Inherently Dangerous Activities, Part 1
On Climbing, Investing, and Risk
I spend my weekends confronting fear and risk on the rock faces of New England, which is a phrasing that my mother would probably not approve of. Risk is bad! Why would you purposefully seek out a risky activity? Is it really worth the adrenaline rush? On one level, it’s an intensely personal question. We all make choices every day that involve some level of risk — we drive to work, we eat fatty foods, we finally work up the courage to talk to that cute barista. What separates an acceptable risk from an unacceptable one?
I spend my weekdays confronting fear and risk in front of a computer screen in an office tower in Boston; my mother is much more relaxed about that. I model the risks and returns of financial assets for institutional investors — my job is to think carefully about risk, and for better or worse that carries over to my hobbies.
The goal of this post is to think about risk in the context of two inherently dangerous activities — climbing and investing. Which risks are worth taking, and which are best avoided?
Compensated vs. Uncompensated Risk
One useful way to think about risk is to think about what you gain from embracing a given risk. In investing circles, risks are sometimes divided into two categories — compensated and uncompensated. 
One classic compensated risk is the “equity premium,” or the excess return achieved by holding stocks instead of a risk-free asset. Stocks are risky — sometimes they go up 20% in a year, sometimes they go down 50%. Over a long historical period, however, the average return to equities has been almost 10%. By holding equities, you are compensated for bearing that risk with, on average, a 10% gain each year. 
On the other hand, not every risk comes with a positive expected return. A classic example in this category is lack of diversification. Say you have two assets with an expected return of 10% and standard deviation of 20%. If you put all of your money into one asset, that’s what you’ll get. If you split your money between the two, however, you’ll still have a 10% expected return but the standard deviation of that return will drop. The extra risk you take on by concentrating your assets is uncompensated. 
Make sense? Great! Now let’s move into the horrifying real world where PEOPLE TAKE UNCOMPENSATED RISKS ALL THE TIME! Go to any climbing area in the country and you will see people needlessly endangering themselves. They don’t wear helmets, they build shoddy anchors for their rope, and they trust inattentive belayers who literally hold their partners’ lives in their hands.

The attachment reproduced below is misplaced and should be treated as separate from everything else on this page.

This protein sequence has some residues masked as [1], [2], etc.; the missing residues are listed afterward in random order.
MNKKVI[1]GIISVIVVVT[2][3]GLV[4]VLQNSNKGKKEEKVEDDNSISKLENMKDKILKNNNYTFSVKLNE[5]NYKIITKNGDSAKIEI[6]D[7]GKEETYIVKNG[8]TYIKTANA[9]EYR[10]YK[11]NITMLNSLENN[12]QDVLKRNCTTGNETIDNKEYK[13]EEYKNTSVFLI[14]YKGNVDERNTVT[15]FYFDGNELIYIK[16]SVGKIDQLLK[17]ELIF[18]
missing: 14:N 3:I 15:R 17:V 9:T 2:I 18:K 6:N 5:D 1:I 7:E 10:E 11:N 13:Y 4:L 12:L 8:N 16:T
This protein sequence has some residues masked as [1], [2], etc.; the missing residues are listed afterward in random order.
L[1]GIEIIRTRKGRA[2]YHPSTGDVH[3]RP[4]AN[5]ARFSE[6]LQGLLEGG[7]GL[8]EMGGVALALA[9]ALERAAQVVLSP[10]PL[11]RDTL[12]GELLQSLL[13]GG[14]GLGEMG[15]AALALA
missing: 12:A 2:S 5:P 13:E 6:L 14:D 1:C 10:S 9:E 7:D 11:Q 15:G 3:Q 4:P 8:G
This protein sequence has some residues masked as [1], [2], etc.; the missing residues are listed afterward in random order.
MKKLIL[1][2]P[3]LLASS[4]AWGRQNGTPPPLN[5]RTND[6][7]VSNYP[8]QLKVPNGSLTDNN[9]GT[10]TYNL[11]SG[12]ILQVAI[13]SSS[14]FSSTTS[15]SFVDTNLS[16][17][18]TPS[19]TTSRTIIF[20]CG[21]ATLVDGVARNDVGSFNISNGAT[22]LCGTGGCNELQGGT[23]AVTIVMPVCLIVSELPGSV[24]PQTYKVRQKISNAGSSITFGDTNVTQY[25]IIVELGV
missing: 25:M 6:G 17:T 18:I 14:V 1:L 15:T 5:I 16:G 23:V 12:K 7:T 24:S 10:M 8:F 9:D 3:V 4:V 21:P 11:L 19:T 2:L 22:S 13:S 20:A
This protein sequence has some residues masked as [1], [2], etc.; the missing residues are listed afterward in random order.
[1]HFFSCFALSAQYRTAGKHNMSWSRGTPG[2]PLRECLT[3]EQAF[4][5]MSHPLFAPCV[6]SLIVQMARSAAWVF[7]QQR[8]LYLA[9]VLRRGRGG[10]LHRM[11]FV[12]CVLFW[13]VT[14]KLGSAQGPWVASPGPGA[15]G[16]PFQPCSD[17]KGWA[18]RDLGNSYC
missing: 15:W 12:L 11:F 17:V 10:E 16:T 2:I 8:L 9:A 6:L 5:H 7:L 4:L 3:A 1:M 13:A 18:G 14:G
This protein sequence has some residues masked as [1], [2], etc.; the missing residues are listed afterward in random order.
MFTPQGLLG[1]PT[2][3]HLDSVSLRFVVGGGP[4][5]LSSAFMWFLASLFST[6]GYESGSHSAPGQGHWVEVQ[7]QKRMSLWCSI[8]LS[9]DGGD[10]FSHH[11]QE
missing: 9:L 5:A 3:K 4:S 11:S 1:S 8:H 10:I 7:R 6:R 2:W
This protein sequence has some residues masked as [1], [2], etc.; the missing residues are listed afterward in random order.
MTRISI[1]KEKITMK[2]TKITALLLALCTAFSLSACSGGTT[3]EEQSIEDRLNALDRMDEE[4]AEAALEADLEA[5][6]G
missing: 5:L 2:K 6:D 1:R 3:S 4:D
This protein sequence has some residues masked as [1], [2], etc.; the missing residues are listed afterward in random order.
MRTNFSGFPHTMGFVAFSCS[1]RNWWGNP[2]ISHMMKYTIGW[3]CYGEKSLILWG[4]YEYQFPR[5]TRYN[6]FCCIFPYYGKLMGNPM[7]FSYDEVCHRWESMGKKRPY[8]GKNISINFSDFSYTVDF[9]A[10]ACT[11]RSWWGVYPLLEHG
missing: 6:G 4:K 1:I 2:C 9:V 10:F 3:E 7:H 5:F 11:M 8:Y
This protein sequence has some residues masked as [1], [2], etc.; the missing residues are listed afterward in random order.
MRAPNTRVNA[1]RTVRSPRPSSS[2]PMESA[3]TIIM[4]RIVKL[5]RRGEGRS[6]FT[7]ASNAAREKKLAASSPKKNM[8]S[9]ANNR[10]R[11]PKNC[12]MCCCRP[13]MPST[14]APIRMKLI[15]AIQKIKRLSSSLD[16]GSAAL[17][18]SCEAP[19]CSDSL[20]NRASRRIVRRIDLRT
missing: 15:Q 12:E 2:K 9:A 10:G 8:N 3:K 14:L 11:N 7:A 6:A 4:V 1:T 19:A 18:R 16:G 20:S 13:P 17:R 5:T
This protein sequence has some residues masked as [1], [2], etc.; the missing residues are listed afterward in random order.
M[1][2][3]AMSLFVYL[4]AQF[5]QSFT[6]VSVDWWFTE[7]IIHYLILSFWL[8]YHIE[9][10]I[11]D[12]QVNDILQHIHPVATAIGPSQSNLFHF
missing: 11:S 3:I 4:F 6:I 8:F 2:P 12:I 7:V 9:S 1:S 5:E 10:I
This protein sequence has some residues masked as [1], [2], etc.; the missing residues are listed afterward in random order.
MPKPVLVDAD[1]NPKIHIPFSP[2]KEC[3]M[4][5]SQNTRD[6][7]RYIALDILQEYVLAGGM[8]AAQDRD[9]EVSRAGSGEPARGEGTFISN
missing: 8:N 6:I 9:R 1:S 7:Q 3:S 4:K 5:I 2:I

This is not to say that climbers are risk-loving daredevils. No more than investors are risk-seeking gamblers. Instead, we universally make bad choices by accepting easily avoidable risks while recoiling from the more salient, unavoidable ones. Every climber feels a tingle of fear when dangling high above the ground. However, the risks that climbers take for the same experience can vary dramatically. The smartest climbers and investors demand compensation.
A Systematic Approach
“Climbing is inherently dangerous.” Yeah, I get it. However, the vast majority of climbing accidents are not inherent to the sport at all. The vast majority of accidents are tragically avoidable.
Rappelling accidents are one of the most frequent causes of injury and death. On a rappel, the climber uses a friction device on the rope to lower herself back to the ground. There are several steps, but most rappels are quite similar:
1. The climber attaches the rope to the rock with some sort of anchor.
2. The climber attaches herself to the rope with a friction device.
3. The climber descends the rope in a controlled manner until she reaches the ground, or the next anchor.
Done correctly, this process is extremely safe and straightforward. Mess up any one step and it could kill you — and it has, many times, even for the most experienced climbers. If you don’t check the integrity of an anchor, it could break and kill you. If you set up your friction device incorrectly, it won’t hold and it will kill you. If you lose control of the rope while descending, you’ll go into free fall and it will kill you. If you misjudge the distance and accidently rappel off the bottom of your rope — you get the idea.